Enzo Munves, 7, of Glen Head and his father, Michael,...

Enzo Munves, 7, of Glen Head and his father, Michael, celebrate the new year during the confetti blast at the L.I. Children's Museum, Sunday, Dec. 31, 2017. Credit: David L. Pokress

Rainbow confetti fell and a silver disco ball dropped from the ceiling as the crowd danced energetically to pop songs at a Sunday New Year’s Eve celebration just for kids, billed as Times Square for pint-sized revelers.

Parents lofted their kids — most under age 10 — on their shoulders as they counted down to the new year. But the silver ball dropped hours before midnight at the 13th annual children’s new year’s party at the Long Island Children’s Museum in Garden City.

Children streamed through the museum, enjoying the dinosaur-themed party that featured activities such as face painting and a fossil necklace-making station. They also played at the museum’s many interactive exhibits such as music rooms, a TV news station and arts and crafts.

Donny and Elana Knoll, of Forest Hills, brought their 2-year-old daughter Arya, who was also celebrating her birthday Sunday. Donny said Arya’s favorite part was the confetti, which she thought was rain.

“New Year’s Eve kind of became more about her birthday than the holiday,” said Donny, 33,. “It’s too cold outside so we thought this was a good idea.”

The frigid temperatures were no deterrent to the Sunday crowd, with hundreds coming out to celebrate the noon ball drop and many more expected by the second drop at 4 pm. Maureen Mangan, the museum’s director of communications and marketing, said up to 2,000 people were expected throughout the day.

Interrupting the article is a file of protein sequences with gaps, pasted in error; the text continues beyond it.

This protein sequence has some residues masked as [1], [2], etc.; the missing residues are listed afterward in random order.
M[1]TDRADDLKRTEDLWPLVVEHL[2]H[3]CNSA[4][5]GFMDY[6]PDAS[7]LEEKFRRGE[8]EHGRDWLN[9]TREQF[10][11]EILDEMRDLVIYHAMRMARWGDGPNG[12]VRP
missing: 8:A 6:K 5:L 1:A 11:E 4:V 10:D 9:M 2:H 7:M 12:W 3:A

The event is a family-friendly way for kids to also experience the excitement of New Year’s Eve, she said.

“Everyone can still get to bed at a reasonable time,” Mangan said. “We try to create the same feeling like it’s like Times Square, only it’s much warmer!”

Families often come year after year, making the party a tradition for the children.

Grayson Prestianni, 9, of Lynbrook, said this was his third time attending the festivities.

His resolution for next year is to “try to be more mature,” he said, to the amusement of his parents.

Brian Flanagan, of Bellmore, said it was his fifth year celebrating New Year’s Eve at the museum with his three daughters Brigid, 9, Colleen, 7, and Erin, 5.

His daughters said they loved watching the ball drop and confetti float down from the ceiling. They’ve set ambitious goals for the new year, aiming to become better athletes. Erin said she wants to finesse her cartwheel and handstand skills.

Others, such as 4-year-old Dillon Mansfield, of Northport, already looked forward to next Christmas. He was decked out in a Captain America costume, complete with a red eye mask, a gift from last Christmas.

When asked what he was excited about for 2018, he said simply: getting another toy from his grandparents.

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